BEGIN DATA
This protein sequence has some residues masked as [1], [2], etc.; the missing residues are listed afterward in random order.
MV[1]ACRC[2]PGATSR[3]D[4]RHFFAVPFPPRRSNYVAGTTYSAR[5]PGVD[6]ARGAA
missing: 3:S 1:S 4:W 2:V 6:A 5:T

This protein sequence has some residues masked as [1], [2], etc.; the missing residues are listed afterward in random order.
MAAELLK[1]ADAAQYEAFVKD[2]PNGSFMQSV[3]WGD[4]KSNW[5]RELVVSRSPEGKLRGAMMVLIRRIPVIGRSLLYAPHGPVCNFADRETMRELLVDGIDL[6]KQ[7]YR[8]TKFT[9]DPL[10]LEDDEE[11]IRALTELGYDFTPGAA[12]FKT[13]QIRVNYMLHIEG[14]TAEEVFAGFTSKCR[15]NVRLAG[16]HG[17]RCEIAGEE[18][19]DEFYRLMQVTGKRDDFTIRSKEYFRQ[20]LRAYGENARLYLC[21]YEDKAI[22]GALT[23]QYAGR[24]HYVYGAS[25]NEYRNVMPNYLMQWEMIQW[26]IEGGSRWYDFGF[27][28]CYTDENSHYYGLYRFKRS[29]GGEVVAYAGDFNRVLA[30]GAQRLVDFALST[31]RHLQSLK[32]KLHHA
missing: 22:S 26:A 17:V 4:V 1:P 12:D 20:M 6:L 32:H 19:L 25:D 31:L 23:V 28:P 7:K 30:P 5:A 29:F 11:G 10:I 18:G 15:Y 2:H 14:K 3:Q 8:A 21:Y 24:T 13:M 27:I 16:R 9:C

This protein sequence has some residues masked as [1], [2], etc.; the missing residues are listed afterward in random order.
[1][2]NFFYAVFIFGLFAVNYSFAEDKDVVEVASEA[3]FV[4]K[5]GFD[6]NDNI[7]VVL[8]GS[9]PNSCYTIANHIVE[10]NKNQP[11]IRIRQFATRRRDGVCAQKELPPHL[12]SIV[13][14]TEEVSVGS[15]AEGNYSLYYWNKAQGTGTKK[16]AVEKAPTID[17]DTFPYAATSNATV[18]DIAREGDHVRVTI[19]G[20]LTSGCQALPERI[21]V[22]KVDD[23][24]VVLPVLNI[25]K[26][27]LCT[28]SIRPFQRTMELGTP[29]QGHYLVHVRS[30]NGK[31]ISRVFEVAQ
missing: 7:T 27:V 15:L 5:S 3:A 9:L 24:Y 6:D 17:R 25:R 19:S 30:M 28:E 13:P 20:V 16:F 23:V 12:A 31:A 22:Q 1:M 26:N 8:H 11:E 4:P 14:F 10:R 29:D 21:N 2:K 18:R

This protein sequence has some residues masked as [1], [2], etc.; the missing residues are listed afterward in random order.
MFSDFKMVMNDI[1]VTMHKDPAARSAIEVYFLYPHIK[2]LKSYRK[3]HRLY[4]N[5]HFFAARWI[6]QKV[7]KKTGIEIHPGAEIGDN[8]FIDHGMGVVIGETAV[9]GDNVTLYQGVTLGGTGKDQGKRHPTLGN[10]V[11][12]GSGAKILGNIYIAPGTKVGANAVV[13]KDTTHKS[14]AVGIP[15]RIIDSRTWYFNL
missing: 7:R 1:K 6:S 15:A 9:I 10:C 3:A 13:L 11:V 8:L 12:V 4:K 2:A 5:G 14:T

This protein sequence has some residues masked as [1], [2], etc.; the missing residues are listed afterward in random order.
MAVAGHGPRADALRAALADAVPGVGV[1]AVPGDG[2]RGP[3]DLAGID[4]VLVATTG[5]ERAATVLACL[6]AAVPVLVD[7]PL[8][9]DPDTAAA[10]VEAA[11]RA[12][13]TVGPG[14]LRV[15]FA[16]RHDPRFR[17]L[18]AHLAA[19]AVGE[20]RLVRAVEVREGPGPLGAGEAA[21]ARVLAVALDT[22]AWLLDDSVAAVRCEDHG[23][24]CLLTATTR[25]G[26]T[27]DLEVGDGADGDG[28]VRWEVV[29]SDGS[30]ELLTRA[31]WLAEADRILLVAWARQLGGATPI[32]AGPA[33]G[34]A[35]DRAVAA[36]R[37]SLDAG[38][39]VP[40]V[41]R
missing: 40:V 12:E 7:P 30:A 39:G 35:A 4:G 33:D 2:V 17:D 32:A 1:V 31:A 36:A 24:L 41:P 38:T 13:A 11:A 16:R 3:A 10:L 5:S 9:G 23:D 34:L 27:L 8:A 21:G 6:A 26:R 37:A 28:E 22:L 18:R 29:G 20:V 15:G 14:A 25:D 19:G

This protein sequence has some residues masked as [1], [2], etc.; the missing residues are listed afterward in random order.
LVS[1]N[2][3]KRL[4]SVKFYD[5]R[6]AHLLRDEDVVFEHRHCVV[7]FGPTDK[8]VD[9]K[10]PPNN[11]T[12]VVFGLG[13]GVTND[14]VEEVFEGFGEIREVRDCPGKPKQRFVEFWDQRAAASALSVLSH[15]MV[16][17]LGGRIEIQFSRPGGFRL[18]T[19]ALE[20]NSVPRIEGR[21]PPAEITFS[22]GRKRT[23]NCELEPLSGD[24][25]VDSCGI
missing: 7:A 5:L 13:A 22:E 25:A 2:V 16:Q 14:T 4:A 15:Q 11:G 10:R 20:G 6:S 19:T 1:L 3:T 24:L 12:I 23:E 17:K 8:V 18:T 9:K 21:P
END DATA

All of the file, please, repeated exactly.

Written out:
This protein sequence has some residues masked as [1], [2], etc.; the missing residues are listed afterward in random order.
MV[1]ACRC[2]PGATSR[3]D[4]RHFFAVPFPPRRSNYVAGTTYSAR[5]PGVD[6]ARGAA
missing: 3:S 1:S 4:W 2:V 6:A 5:T

This protein sequence has some residues masked as [1], [2], etc.; the missing residues are listed afterward in random order.
MAAELLK[1]ADAAQYEAFVKD[2]PNGSFMQSV[3]WGD[4]KSNW[5]RELVVSRSPEGKLRGAMMVLIRRIPVIGRSLLYAPHGPVCNFADRETMRELLVDGIDL[6]KQ[7]YR[8]TKFT[9]DPL[10]LEDDEE[11]IRALTELGYDFTPGAA[12]FKT[13]QIRVNYMLHIEG[14]TAEEVFAGFTSKCR[15]NVRLAG[16]HG[17]RCEIAGEE[18][19]DEFYRLMQVTGKRDDFTIRSKEYFRQ[20]LRAYGENARLYLC[21]YEDKAI[22]GALT[23]QYAGR[24]HYVYGAS[25]NEYRNVMPNYLMQWEMIQW[26]IEGGSRWYDFGF[27][28]CYTDENSHYYGLYRFKRS[29]GGEVVAYAGDFNRVLA[30]GAQRLVDFALST[31]RHLQSLK[32]KLHHA
missing: 22:S 26:A 17:V 4:V 1:P 12:D 20:M 6:L 32:H 19:L 25:D 31:L 23:V 28:P 7:K 30:P 5:A 29:F 11:G 10:I 18:G 15:Y 2:H 14:K 3:Q 8:A 21:Y 24:T 13:M 27:I 16:R 9:C

This protein sequence has some residues masked as [1], [2], etc.; the missing residues are listed afterward in random order.
[1][2]NFFYAVFIFGLFAVNYSFAEDKDVVEVASEA[3]FV[4]K[5]GFD[6]NDNI[7]VVL[8]GS[9]PNSCYTIANHIVE[10]NKNQP[11]IRIRQFATRRRDGVCAQKELPPHL[12]SIV[13][14]TEEVSVGS[15]AEGNYSLYYWNKAQGTGTKK[16]AVEKAPTID[17]DTFPYAATSNATV[18]DIAREGDHVRVTI[19]G[20]LTSGCQALPERI[21]V[22]KVDD[23][24]VVLPVLNI[25]K[26][27]LCT[28]SIRPFQRTMELGTP[29]QGHYLVHVRS[30]NGK[31]ISRVFEVAQ
missing: 7:T 27:V 15:L 5:S 3:A 9:L 24:Y 6:D 17:R 25:R 19:S 30:M 28:E 13:P 20:V 16:F 23:V 12:A 31:A 22:Q 1:M 26:N 8:H 11:E 4:P 14:F 10:R 29:D 21:N 2:K 18:R

This protein sequence has some residues masked as [1], [2], etc.; the missing residues are listed afterward in random order.
MFSDFKMVMNDI[1]VTMHKDPAARSAIEVYFLYPHIK[2]LKSYRK[3]HRLY[4]N[5]HFFAARWI[6]QKV[7]KKTGIEIHPGAEIGDN[8]FIDHGMGVVIGETAV[9]GDNVTLYQGVTLGGTGKDQGKRHPTLGN[10]V[11][12]GSGAKILGNIYIAPGTKVGANAVV[13]KDTTHKS[14]AVGIP[15]RIIDSRTWYFNL
missing: 7:R 1:K 6:S 15:A 9:I 10:C 3:A 13:L 11:V 8:L 12:V 4:K 2:A 5:G 14:T

This protein sequence has some residues masked as [1], [2], etc.; the missing residues are listed afterward in random order.
MAVAGHGPRADALRAALADAVPGVGV[1]AVPGDG[2]RGP[3]DLAGID[4]VLVATTG[5]ERAATVLACL[6]AAVPVLVD[7]PL[8][9]DPDTAAA[10]VEAA[11]RA[12][13]TVGPG[14]LRV[15]FA[16]RHDPRFR[17]L[18]AHLAA[19]AVGE[20]RLVRAVEVREGPGPLGAGEAA[21]ARVLAVALDT[22]AWLLDDSVAAVRCEDHG[23][24]CLLTATTR[25]G[26]T[27]DLEVGDGADGDG[28]VRWEVV[29]SDGS[30]ELLTRA[31]WLAEADRILLVAWARQLGGATPI[32]AGPA[33]G[34]A[35]DRAVAA[36]R[37]SLDAG[38][39]VP[40]V[41]R
missing: 40:V 12:E 7:P 30:A 39:G 35:A 4:G 33:D 2:V 17:D 32:A 1:V 31:A 36:A 24:L 41:P 38:T 13:A 11:A 16:R 3:A 10:L 5:S 9:G 23:D 34:L 27:L 8:A 21:G 6:A 26:R 37:A 28:E 22:L 18:R 29:G 20:V 15:G 14:A 25:D 19:G

This protein sequence has some residues masked as [1], [2], etc.; the missing residues are listed afterward in random order.
LVS[1]N[2][3]KRL[4]SVKFYD[5]R[6]AHLLRDEDVVFEHRHCVV[7]FGPTDK[8]VD[9]K[10]PPNN[11]T[12]VVFGLG[13]GVTND[14]VEEVFEGFGEIREVRDCPGKPKQRFVEFWDQRAAASALSVLSH[15]MV[16][17]LGGRIEIQFSRPGGFRL[18]T[19]ALE[20]NSVPRIEGR[21]PPAEITFS[22]GRKRT[23]NCELEPLSGD[24][25]VDSCGI
missing: 7:A 5:L 13:A 22:E 25:A 2:V 16:Q 14:T 4:A 15:Q 11:G 10:R 20:G 6:S 19:T 1:L 3:T 24:L 12:I 23:E 17:K 8:V 18:T 9:K 21:P